What more dramatic way to expose flaws in the system than to have a great swath of the population without power for an evening or two. The havoc wrought in the transportation system alone was enough to inspire one’s jaw to slacken. Whether rail, road, air or marine, our transportation grid employs various kinds of lighting in order to ensure the safe flow of traffic. When the lights go out the danger level multiplies.
During what must have been, for many, an intoxicatingly dark Toronto evening, someone casually remarked how odd it was not to see the blinking lights on the CN Tower. He was referring to the hazard lighting normally seen on tall structures and other obstacles to navigation. With 3000 hours as a helicopter pilot I can vouch for the fact that these lights are of great comfort when flying in anything less than ideal conditions. Well there is a BC company that has an off-the-grid solution to something that we usually take for granted.
CARMANAH TECHNOLOGIES INC. Trading Symbol – CMH Cdn Venture Exchange
Carmanah Technologies is a Victoria-based designer and manufacturer of solar-powered LEDs (light-emitting diodes). Carmanah’s lights are designed for marking channels and waterways, moored vessels, aquaculture facilities and docks, as well as highlighting hazards and high caution areas on roads and railways. While that may sound a bit somniferous, these are no ordinary blinking lights.
LEDs have been around for many years but they’ve come a long way since the days where their most common application was to light the face of your watch. Advancing technology means that every 1 ½ years the cost of LEDs is halved, while their power doubles. As such, they have become extremely energy-efficient, using 90% less energy than a normal light bulb and lasting on average five times longer. In fact, it is possible for a single diode consuming 1/10th of a watt of electricity to produce sufficient light to read by.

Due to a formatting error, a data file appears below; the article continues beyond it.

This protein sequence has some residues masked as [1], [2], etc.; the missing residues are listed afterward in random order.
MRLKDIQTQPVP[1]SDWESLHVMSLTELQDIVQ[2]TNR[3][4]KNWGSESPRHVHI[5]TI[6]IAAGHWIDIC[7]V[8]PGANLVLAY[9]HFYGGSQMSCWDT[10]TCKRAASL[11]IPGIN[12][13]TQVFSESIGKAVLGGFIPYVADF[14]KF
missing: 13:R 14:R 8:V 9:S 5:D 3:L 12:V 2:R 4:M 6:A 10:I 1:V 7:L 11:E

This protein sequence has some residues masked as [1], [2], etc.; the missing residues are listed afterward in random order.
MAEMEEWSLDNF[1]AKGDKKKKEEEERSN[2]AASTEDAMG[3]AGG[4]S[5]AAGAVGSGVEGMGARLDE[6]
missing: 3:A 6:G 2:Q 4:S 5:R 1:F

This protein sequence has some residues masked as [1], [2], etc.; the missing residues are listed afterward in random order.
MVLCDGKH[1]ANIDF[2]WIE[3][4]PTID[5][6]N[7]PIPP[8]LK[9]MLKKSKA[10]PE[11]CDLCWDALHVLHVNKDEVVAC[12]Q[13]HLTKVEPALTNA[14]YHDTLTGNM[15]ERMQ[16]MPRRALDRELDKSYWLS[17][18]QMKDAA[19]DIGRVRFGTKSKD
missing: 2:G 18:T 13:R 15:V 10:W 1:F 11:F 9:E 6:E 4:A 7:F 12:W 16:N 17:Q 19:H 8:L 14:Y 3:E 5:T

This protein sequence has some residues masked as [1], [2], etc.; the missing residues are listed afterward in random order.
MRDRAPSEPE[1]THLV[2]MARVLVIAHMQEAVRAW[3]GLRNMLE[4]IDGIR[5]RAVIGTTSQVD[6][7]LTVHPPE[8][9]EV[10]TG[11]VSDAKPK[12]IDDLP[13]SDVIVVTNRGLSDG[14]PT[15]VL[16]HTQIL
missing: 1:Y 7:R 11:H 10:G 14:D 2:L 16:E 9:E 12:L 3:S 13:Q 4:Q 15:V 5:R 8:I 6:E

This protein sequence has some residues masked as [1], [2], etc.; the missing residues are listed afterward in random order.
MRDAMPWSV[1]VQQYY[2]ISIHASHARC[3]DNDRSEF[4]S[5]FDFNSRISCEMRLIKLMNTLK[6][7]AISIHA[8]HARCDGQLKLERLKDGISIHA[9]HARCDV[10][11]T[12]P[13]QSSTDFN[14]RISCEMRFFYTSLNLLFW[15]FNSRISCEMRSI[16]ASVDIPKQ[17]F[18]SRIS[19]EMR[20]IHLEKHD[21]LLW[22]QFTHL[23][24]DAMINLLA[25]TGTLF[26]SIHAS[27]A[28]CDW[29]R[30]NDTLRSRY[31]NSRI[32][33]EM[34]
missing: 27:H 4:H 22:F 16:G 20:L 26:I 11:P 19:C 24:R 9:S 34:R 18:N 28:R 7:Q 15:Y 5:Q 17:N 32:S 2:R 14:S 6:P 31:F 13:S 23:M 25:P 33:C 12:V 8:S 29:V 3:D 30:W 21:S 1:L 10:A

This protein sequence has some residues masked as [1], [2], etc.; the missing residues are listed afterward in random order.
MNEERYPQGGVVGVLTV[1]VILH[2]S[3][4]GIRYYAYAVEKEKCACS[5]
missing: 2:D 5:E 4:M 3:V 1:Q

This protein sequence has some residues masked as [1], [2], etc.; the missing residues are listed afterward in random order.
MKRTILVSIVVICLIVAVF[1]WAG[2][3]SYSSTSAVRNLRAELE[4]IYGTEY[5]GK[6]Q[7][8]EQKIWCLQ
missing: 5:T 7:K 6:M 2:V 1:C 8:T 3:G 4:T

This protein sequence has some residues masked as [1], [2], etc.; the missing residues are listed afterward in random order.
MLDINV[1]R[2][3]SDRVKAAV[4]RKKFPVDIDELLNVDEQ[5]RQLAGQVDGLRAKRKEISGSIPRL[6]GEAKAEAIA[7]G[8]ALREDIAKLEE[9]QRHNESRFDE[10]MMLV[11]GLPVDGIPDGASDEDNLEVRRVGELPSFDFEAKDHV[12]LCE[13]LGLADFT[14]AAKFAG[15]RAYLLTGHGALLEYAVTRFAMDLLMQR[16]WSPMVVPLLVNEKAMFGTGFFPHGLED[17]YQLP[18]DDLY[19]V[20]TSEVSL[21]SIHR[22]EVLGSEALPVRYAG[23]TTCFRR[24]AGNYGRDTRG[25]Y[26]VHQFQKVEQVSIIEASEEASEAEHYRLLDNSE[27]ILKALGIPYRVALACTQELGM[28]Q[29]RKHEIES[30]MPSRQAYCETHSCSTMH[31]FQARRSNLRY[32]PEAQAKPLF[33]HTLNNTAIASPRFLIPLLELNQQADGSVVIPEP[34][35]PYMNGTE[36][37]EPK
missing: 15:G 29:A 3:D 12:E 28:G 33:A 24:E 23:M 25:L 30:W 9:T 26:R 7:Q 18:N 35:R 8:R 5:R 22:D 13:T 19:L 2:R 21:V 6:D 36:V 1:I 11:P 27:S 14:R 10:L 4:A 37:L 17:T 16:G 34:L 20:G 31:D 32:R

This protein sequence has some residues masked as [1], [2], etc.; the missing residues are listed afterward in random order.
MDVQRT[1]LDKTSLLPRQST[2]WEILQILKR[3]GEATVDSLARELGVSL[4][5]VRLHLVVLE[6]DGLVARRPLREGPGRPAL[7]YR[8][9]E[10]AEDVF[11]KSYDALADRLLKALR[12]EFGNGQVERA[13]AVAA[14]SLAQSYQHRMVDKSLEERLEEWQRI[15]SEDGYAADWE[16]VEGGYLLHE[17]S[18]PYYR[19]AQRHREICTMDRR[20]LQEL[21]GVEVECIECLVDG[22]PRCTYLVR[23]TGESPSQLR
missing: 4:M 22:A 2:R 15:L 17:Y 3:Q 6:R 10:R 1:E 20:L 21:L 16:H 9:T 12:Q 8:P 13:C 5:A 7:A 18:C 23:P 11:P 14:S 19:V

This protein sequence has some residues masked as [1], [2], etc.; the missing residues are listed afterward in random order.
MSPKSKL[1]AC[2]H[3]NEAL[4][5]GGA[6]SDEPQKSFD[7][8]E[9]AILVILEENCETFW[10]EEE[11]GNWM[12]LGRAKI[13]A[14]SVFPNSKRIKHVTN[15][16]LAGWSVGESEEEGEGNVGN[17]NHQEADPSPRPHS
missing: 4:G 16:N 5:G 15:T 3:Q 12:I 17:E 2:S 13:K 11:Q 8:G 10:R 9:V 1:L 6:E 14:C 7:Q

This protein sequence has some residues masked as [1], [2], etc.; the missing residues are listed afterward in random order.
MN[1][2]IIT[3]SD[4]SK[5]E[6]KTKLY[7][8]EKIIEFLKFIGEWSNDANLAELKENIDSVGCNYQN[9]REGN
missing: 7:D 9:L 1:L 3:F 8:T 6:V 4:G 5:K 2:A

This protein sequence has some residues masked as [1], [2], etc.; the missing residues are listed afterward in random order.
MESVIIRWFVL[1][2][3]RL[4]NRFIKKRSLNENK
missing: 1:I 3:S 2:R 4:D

What Carmanah has done is to combine LEDs with solar collection hardware and power management software in a single self-contained system. Their lights are designed to function for five years with no maintenance in remote locations and extreme conditions. Carmanah has developed proprietary solutions relating to the domed shape of their solar collectors and in the software that manages the output of the LEDs relative to ambient light conditions. This kind of intellectual capital gives Carmanah what they feel is a clear edge on their competition.
Building on their success with solar-powered LEDs, Carmanah has developed the “iStop” and “iShelter” solar-powered transit shelters. Next time you are down in Victoria you can visit this technology at the Oak Bay Village bus stop. Systems have been sold to the transit authorities in Atlanta, Georgia, and London, England, and in the future Carmanah hopes that the iShelter will contribute significantly to their revenue.
Carmanah’s 2002 sales amounted to $6.5 million, and according to company CEO Art Aylesworth, Carmanah expects to hit $25 million in sales within 3 years. With Carmanah’s business spreading across many sectors, and having the widest possible geographic application, the board at Carmanah may be wondering whether they have low-balled those revenue estimates. Indeed one of the challenges for the company is how to manage their growth in a prudent manner. Currently, Carmanah employs 52 people in their 20,000 sq. ft. production facility in Victoria, but this plant will soon prove inadequate as growth continues.
Carmanah recently broke out of their 52-week trading range of $0.80 to $1.00 and closed on Aug 25, 2003, at $1.11. In fact since the ‘day the lights went out’ Carmanah is up 20% on about triple it’s normal trading volume. One might wonder whether this price rise is just an understandable emotional bounce given the power outage last month or whether the recent rally truly has legs. Well it’s encouraging to note that Carmanah actually managed a small profit last year, and the analyst community sees them earning anywhere from 6 to 9 cents a share in 2004. So you’ve got to admit that looks somewhat more appealing than investing in some far-flung technomedia conglomerate that is hemorrhaging money at an alarming rate and employing teams of forensic accountants to unravel the books.
If you’d like to find out more about Carmanah I’d suggest you start by visiting their website at www.carmanah.com and explore the link for investors. Here you can look through the company’s most recent quarterly and annual financial reports, chart the price of Carmanah, see what the media says about them, and more. Of course if you have a broker, ask him or her for some advice. For investors searching for a way to achieve economic, social and environmental gains, it may not be necessary to look too far from home.